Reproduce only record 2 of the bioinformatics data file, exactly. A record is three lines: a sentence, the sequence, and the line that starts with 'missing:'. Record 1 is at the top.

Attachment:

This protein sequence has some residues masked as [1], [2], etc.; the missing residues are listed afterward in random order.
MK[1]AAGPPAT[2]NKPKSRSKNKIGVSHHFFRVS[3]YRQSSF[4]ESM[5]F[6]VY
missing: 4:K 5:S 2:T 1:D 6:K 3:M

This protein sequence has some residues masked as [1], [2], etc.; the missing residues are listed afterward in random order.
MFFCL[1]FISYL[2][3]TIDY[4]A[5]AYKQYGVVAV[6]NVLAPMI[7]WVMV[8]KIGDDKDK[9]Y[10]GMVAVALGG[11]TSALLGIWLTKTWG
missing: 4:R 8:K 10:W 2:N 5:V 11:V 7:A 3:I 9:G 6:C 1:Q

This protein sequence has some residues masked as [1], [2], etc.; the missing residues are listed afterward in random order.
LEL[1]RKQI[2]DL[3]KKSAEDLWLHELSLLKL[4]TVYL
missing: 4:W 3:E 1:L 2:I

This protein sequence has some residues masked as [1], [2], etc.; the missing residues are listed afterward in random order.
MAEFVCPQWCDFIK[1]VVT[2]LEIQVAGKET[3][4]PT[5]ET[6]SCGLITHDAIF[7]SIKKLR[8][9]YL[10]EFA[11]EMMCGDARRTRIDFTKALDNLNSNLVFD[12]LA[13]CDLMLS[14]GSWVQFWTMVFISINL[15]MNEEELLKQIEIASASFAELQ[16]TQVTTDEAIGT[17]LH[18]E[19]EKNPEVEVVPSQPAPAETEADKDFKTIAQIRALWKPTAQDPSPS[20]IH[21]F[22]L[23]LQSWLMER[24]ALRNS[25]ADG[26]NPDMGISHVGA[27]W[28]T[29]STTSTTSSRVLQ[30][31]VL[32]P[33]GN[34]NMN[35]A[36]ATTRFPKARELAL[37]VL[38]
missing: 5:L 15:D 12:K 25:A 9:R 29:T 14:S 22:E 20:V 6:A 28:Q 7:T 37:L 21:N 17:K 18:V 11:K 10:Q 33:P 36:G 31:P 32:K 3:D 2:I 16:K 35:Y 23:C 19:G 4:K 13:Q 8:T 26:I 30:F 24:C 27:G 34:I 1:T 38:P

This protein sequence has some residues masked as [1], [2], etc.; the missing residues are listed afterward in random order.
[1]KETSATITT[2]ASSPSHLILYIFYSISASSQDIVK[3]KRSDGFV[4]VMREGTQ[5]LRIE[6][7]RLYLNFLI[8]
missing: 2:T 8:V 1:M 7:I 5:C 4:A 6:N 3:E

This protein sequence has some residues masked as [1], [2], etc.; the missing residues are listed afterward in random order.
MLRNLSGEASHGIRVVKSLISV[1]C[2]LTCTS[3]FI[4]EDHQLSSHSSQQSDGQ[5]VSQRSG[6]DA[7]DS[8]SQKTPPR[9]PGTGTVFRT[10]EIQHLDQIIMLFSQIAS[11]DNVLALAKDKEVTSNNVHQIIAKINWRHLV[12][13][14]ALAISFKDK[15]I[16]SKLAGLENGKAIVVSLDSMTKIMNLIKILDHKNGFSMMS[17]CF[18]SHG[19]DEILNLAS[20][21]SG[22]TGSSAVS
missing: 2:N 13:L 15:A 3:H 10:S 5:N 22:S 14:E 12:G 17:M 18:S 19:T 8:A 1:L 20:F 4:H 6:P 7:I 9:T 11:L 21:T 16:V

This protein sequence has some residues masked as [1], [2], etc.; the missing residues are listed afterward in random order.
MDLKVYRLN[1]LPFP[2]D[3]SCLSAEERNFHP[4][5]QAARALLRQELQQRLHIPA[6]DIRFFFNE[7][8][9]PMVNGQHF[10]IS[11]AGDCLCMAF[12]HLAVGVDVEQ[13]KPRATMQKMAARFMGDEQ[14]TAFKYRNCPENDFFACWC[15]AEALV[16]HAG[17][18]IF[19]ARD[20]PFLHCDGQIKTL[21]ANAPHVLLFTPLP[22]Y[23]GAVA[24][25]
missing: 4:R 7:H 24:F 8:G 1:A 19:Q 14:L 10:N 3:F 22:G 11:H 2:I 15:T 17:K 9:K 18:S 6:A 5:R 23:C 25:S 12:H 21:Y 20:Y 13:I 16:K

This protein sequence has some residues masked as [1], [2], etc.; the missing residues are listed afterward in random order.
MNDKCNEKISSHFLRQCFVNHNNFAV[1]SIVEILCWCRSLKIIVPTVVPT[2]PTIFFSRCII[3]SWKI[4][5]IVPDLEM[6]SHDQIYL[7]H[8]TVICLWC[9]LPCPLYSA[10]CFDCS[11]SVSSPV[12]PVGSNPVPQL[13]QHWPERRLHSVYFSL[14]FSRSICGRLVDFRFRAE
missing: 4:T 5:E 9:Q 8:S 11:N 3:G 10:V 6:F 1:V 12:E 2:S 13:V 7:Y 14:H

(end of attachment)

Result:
This protein sequence has some residues masked as [1], [2], etc.; the missing residues are listed afterward in random order.
MFFCL[1]FISYL[2][3]TIDY[4]A[5]AYKQYGVVAV[6]NVLAPMI[7]WVMV[8]KIGDDKDK[9]Y[10]GMVAVALGG[11]TSALLGIWLTKTWG
missing: 4:R 8:K 10:W 2:N 5:V 11:V 7:A 3:I 9:G 6:C 1:Q